An 18th century precision pendulum Harrison Clock, which played a valuable role in helping to solve one of the greatest scientific challenges of the age, is now on permanent display at Leeds City Museum.Harrison Clock
Built by famous clockmaker John Harrison and his brother in 1727, the longcase clock No.2, will be showcased, as part of the ‘John Harrison, the Clockmaker who changed the world’ display which will celebrate the timepiece’s contribution to accurately determining longitude at sea.
This complements the displays at the Royal Observatory, Greenwich (part of the National Maritime Museum) that are dedicated to navigation, precision timekeeping and John Harrison. It is the only display outside of London about John Harrison, and, by chance, is near to his birthplace, Foulby, Wakefield.
Councillor Lucinda Yeadon, Leeds City Council’s executive member for leisure & skills said:
“Accurately determining longitude at sea was a question that baffled scientists and experts for many centuries, and this new exhibition at Leeds City Museum will enable visitors to see one of John Harrison’s precision pendulum clocks, that played a valuable role in helping to solve the problem.
“This is a fantastic opportunity to learn more about Harrison’s work and his quest to find an answer to one of the greatest scientific challenges, and also to find out if you have what it takes through an interactive game, to navigate and avoid getting lost at sea.” Harrison Clock Leeds City Museum Harrison Clock Leeds City Museum Harrison Clock Leeds City Museum Harrison Clock Leeds City Museum Harrison Clock Leeds City Museum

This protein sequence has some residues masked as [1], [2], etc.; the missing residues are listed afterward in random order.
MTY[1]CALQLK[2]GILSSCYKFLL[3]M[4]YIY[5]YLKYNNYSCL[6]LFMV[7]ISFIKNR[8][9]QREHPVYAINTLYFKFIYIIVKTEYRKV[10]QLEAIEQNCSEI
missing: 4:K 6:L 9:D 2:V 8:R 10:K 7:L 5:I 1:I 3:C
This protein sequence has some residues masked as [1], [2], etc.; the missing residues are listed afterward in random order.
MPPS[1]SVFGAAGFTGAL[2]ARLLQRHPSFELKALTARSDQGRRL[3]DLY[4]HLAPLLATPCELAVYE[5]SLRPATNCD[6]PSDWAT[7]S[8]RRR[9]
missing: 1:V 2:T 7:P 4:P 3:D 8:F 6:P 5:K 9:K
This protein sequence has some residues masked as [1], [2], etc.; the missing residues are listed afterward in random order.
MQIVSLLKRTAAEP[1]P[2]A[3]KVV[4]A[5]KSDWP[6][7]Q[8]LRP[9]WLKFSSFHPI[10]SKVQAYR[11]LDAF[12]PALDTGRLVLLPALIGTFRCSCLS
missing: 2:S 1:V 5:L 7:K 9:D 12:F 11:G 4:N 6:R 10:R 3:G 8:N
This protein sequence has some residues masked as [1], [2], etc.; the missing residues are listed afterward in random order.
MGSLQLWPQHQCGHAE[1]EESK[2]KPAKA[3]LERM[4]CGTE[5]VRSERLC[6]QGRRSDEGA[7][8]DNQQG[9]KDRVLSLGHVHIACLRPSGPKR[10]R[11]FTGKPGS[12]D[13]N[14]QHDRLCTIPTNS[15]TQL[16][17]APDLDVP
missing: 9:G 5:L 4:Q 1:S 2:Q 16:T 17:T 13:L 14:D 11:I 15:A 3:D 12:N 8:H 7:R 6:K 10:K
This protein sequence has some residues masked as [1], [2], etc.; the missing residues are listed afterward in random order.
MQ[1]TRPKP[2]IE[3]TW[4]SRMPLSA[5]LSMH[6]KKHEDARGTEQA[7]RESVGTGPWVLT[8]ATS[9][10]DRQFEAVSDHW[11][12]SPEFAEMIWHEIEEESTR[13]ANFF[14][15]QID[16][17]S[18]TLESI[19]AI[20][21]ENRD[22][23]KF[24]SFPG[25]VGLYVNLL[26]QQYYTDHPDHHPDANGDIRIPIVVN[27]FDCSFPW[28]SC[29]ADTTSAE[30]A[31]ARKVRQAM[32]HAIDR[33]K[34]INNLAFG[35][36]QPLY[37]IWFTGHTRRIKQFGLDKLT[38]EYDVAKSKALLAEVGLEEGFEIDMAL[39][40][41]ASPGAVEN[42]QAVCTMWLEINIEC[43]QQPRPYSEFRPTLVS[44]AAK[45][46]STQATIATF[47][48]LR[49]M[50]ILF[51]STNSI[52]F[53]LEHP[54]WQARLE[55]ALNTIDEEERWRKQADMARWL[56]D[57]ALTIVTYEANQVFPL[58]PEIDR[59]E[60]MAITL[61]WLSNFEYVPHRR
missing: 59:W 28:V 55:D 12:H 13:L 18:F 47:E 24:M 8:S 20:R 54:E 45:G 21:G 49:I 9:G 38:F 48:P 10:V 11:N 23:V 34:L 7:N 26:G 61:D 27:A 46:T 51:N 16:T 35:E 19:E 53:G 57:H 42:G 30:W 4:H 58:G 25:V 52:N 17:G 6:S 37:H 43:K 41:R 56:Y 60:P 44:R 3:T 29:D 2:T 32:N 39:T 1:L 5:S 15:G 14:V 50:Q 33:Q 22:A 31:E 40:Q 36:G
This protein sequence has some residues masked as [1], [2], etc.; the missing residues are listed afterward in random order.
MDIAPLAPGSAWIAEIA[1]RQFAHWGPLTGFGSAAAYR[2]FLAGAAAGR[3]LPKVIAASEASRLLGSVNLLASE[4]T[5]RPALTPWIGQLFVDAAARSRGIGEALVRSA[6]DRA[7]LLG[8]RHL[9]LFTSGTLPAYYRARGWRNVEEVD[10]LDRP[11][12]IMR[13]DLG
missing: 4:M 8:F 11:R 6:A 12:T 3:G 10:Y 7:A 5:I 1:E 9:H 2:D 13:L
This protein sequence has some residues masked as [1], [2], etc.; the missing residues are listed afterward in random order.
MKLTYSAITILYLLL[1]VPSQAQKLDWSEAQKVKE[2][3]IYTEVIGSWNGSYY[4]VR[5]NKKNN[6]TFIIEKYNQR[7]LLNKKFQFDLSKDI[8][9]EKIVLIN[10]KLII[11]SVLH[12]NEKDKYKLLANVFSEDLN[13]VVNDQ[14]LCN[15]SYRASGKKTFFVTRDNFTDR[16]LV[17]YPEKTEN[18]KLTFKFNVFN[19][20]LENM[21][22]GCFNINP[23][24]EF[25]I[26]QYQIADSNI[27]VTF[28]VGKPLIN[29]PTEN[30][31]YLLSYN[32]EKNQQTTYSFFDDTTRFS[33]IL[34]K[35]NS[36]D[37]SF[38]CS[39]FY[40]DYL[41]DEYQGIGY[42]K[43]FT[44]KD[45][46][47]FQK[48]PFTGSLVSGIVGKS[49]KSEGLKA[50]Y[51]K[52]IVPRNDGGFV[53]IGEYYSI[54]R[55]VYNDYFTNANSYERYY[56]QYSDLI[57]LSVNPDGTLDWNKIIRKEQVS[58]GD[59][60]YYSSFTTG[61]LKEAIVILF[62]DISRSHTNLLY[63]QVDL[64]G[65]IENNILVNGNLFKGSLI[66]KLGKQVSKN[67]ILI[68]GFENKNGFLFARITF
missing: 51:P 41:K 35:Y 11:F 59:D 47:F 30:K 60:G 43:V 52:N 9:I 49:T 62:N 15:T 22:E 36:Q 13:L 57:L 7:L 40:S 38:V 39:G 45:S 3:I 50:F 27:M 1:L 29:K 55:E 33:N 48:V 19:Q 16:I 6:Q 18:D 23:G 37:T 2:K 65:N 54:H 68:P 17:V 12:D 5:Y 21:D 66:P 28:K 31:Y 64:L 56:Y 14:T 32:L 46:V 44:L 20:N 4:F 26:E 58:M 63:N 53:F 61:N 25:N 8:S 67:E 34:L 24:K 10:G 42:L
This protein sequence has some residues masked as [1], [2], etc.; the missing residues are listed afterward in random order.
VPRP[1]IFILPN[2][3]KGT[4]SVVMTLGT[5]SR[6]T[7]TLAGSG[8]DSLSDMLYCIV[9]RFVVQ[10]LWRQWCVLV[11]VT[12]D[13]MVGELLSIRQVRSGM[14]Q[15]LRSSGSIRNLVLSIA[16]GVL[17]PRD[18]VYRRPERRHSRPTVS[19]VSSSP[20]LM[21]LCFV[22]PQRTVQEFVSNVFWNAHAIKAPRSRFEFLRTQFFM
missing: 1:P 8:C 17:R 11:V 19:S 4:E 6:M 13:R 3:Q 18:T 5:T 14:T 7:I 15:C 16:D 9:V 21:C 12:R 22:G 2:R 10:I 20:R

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John Harrison came to London in about 1727–28 looking for support and the rewards promised by the 1714 Longitude Act. He began with Edmond Halley, second Astronomer Royal and a Commissioner of Longitude, who received him warmly at Greenwich but felt unable to judge his work and so sent him to clockmaker George Graham.
Harrison’s first clock, H1
For the next few years Harrison worked in Barrow upon Humber on a marine timekeeper, now known as H1, probably helped by his brother, James. After testing the clock on the river Humber, Harrison proudly brought it to London in 1735 and installed it in Graham’s workshop to be shown to London’s scientific community. At last, it seemed, here was a timekeeper that might be used to determine longitude at sea. A trial was called for.
H4, The sea watch
In about 1751–52 Harrison commissioned John Jefferys to make a watch with a radically new type of balance. It worked well so Harrison incorporated it into his fourth longitude timekeeper, H4. While it looked like a large pocket watch, H4 was quite different. The secret can be heard in its rapid ticking, five times a second, since its large balance beats more quickly and with larger oscillations than a typical watch.
In 1761 the Commissioners gave permission for John’s son, William, to prepare for a voyage to Jamaica to trial the watch. The trial seemed to go well. On the way out, William used it to predict an earlier landfall at Madeira than the crew were expecting, so impressing the captain that he asked to buy their next timekeeper.